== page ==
Hubs, Switches, and Routers

Think of a hub as a splitter, splitting a single incoming line into multiple destination lines. The most common use for a hub is for small home or work networks. The problem with hubs is that they are practically brainless. Every time a packet of information is received by a hub, it is broadcast over all outgoing ports. This can lead to network congestion and packet collisions.

A switch is a hub taken to the next level. On the outside, a switch can appear cosmetically identical to a hub; it’s what’s on the inside that makes the difference. A switch has the ability to filter and send data to specific hardware ports. If a packet comes into the switch, it can choose the correct path rather than broadcasting it to the entire network and help eliminate network congestion. Switches also tend to offer advanced filter options, bandwidth metering, and traffic statistics.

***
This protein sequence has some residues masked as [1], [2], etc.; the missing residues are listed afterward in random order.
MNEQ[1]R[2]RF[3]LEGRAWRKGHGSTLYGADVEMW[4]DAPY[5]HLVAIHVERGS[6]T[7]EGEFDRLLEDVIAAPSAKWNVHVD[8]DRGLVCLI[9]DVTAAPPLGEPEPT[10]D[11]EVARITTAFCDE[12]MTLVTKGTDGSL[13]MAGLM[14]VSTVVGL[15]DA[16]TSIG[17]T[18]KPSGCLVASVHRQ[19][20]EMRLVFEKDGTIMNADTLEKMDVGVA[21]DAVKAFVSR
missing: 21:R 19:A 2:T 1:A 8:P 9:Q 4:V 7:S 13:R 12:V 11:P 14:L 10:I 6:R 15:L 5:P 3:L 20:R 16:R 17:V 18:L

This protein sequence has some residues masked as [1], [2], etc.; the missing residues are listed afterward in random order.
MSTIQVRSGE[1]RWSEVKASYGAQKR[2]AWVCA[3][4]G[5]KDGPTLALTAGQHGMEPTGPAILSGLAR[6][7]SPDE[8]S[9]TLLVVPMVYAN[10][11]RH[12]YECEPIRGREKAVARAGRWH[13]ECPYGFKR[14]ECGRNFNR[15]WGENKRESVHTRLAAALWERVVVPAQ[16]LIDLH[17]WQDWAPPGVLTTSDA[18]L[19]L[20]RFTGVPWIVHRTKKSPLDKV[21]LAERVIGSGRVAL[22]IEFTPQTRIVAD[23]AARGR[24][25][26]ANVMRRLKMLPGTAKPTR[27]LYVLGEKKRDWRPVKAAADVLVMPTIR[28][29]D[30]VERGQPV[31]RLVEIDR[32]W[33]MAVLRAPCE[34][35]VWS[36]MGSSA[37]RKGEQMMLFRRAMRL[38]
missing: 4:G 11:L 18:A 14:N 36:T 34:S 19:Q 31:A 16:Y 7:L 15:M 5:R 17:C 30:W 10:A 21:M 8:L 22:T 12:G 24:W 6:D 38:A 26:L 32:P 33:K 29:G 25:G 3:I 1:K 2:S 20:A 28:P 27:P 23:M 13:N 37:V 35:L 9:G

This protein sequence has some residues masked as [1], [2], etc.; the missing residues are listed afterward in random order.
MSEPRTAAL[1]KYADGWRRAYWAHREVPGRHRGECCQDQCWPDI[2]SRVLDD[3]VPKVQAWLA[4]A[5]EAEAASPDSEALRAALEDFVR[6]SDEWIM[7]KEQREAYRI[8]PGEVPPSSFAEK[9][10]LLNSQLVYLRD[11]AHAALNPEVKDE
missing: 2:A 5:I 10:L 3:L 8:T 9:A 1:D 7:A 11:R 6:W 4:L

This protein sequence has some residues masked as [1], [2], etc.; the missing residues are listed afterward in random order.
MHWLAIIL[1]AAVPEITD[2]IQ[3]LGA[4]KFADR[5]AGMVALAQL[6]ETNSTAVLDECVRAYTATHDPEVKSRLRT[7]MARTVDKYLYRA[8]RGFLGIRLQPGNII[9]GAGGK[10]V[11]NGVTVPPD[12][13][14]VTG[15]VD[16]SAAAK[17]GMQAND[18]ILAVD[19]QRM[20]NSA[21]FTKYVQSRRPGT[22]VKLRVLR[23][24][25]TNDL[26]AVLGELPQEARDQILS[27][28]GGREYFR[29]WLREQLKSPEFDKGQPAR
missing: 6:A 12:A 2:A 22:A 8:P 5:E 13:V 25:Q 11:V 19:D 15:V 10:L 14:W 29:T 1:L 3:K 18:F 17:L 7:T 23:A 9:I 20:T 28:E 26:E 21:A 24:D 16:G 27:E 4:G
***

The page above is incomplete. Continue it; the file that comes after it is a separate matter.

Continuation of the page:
A router is a piece of equipment that typically connects at least two networks and forwards packets the most efficient way based on its knowledge of the connected networks. Routers typically maintain routing tables that contain available route, distance, and network congestion information. The router uses these tables along with complex algorithms to determine the most efficient way to send a packet across the network.

For most home users with casual file transfers, a simple hub is sufficient. However, anyone transferring large amounts of data or using network-intensive applications should highly consider purchasing a switch. Users looking to run Internet Connection Sharing should consider purchasing a firewall/router combo.


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